as <r>, classroomlearners'(withno
non-intervocalic
trillsare represented
orthographically
responseis torefertotheEnglishrhotic111whichsharesthesame
priorexperience)immediate
thetap alreadyexistentin theirphonologicalrepresentation,
Insteadof activating
grapheme.
111is activated.
Whilethisorthographic
influence
is probably
thealveolarapproximant
stronger
fortrills,also activatesthealveolar
fortaps,itis possiblethat<rr>,theintervocalic
grapheme
An interlanguage
rhotics
between
(aftera contrast
phonological
system
regarding
approximant.
is realized
Id andIrl.Theformer
all rhotics
involvedis perceived)consistsofthetwophonemes
as theallophones[r]and [i] andthelatteris realizedas [r]and [j]. Figure3 showsthetypical
L2 Spanishlearners
structure
ofbeginning
as seeninthedataofthepresent
study.
interlanguage

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70

Hispania 95 March20 12

ofRhotics
Figure3. Interlanguage
PhonologicalStructure

3. L2 Phonological Acquisition
withtheirLI and
a processof learning
Althoughlearnersgo through
phonologystarting
movingtowardsan L2, thelanguagephenomenaevidentin thisprocesssometimesdo not
ininterlanguages
resembletheLI ortheL2 as showninFigure3 (Ellis 2008). Differences
may
encodedphonemic
occurbecausetheacquisition
ofphonology
reliesonphonetically
categories
in learners'abilitiesto formphonetic-phonemic
as wellas individual
differences
mappings.
in
of
differences
model
that
describes
terms
One L2 phonological
acquisition
acquisition
is Flege's (1995) SpeechLearningModel (SLM). According
betweenLI andL2 articulations
to theSLM, L2 learnersperceiveall L2 soundsin termsof establishedLI segmentsin their
L2 learnersnotice
phonologicalsystemfromtheonsetof L2 exposure.Throughexperience,
LI
and
are
able
to
createa different
differences
between
and
segments
segments
phonetic
target
This
means
that
native
for
the
Englishspeakers
phoneticcategory
targetlanguagesegment.
fricative
thevoicedinterdental
would,atfirst,
[] foundinthewordcada [kaa] 'each'
interpret
as a voicedalveolarstop[d]. Overtime,speakerswouldrecognizethattheL2 phoneis not
thesameas theLI formand formulate
a separatesegmentin theirphonologicalsystem.The
L2 segments
SLM also predicts
thatseparating
fromLI segments
thatarephonetically
closer
L2 segments
to thoseLI segments(e.g., [t] and [th])will be moredifficult
thanseparating
fromLI segments
thathavemorephoneticdistancebetweenthem(e.g., [j] and [r]).Because
L2 segments
thataremoredistantfromLI segments
aremoreeasilyseparated,
theSLM also
L2
that
learners
more
them.
predicts
easilyproduce
In termsof theacquisitionof SpanishrhoticswithintheSLM, rhoticswouldat firstbe
smallperceivedphonetic
distancebetween
perceivedas theEnglish[j] becauseofa sufficiently
theL2 and LI phonesand becauseof theorthographic
influence
mentioned
above. Spanish
rhoticswillalso be producedbyL2 learnersas English[j] becausetheyareinfluenced
bythe
structure
of
LI
to
which
are
most
at
least
at
the
those
similar,
phonological
categories
they
early
Thismeansthattapsshouldbe moreaccurately
producedincontexts
stagesofL2 development.
a stressed
wheretheyareproducedintheLI (i.e.,theonsetofan unstressed
syllablefollowing
Because
more
similar
to
used
routines
for
are
routines
syllable).
articulatory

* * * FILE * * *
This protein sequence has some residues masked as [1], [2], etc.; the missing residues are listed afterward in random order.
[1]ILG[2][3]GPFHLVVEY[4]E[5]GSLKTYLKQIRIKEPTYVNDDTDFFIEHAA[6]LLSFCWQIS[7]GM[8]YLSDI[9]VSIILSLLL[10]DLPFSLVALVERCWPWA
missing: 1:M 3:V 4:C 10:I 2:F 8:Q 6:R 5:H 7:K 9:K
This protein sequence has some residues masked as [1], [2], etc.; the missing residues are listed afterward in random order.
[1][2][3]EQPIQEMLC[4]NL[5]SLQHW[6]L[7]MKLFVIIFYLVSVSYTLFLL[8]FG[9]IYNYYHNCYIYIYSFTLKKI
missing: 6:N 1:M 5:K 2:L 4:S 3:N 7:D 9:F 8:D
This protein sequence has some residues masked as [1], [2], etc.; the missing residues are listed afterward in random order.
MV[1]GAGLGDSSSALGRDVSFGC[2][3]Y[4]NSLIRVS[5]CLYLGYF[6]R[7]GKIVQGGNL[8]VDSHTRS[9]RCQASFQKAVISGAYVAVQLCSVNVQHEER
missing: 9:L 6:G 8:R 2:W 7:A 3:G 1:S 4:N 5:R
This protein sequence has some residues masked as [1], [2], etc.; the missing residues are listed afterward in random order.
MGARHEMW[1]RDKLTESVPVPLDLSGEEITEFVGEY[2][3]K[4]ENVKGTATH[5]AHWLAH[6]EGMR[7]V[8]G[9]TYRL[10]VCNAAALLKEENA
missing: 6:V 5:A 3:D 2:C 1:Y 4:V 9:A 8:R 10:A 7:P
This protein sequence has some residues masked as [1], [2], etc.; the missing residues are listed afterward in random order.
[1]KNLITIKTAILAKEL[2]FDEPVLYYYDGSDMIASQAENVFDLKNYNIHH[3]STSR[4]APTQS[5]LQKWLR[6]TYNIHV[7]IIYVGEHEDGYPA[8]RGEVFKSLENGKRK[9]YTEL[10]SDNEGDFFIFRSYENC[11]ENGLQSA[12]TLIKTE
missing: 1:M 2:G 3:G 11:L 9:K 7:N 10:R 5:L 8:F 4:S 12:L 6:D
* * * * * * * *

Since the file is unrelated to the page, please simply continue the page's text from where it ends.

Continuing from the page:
taps
byspeakers
whoemployretroflex
thesespeakersarepredicted
articulations
forLI Englishrhotics,
tomore
LI
rhotics.
differences
affect
the
Therefore, within-category
accurately
produceSpanish
may
accuratepronunciation
of Spanishrhoticsevenwhentheyare notperceivedbyLI speakers,
becauseoftheirdegreeofsimilarity
to target
phones.

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Olsen /L2 AcquisitionofSpanishRhotics

71

4. Current Study
The current
one LI articulatory
routinedifference
andone LI phonetic
studyinvestigated
thatinfluence
theacquisitionofSpanishrhoticsbyEnglishspeakers.Specifically,
this
context
ofthedifferent
waystoproduce[j] inEnglish.Italso addressedthe
studyaddressedtheeffects
influence
thatthephoneticcontextinvolving[r]in Englishhas on theacquisitionofthesame
ofthispaperconsistsofa description
oftheparticipants
and
phonein Spanish.The remainder
theprocedures
usedinthestudy,
anda discussiononwhattheresultsindicate.
results,
analytical
4.1 Participantsand Procedures
nativeEnglish-speaking
adultsfromuniversity
Fifty-one
beginning
Spanishclassesparin
this
Five
native
females
and
two
(three
ticipated
study.
Spanish-speakers
males)representing
dialectsfroma varietyof SouthAmericancountries
and Spainalso participated
to providea
base forrhoticaccuracyrates.The datafromthreeofthenativeEnglish-speaking
participants
arenotincludedin thisstudybecauseeitheran instrument
orusererroroccurred
malfunction
theirrecordingsinaudible.Therefore,
the data elicitedfroma totalnumberof
rendering
were
included
in
the
filledout a questionnaire
forty-eight
participants
analyses.Participants
thataskedthemto indicateifEnglishwas theirnativelanguageand to ratetheirexposureto
media)beforetakingtheSpanish
Spanish(i.e.,classroom-based
exposureandexposurethrough
class inwhichtheywerecurrently
enrolledon a Likertscale from1-7 where1= 'no exposure'
and 7= 'extensiveexposure'.All L2 SpanishlearnersindicatedthattheywerenativeEnglish
speakers.
recordedthemselves
Participants
readinga textin Spanishadaptedfroma readingfound
in Mosaicos (4thed.) (Castells,Guzman,Lapuerta,and Garcia2006) designedto elicitthe
in orderto calculate
samenumberofpossibletapandtrillarticulations
fromeach participant
thistaskon Macintoshcomputers
accuracyrates.Theyaccomplished
equippedwithheadsets
intervocalic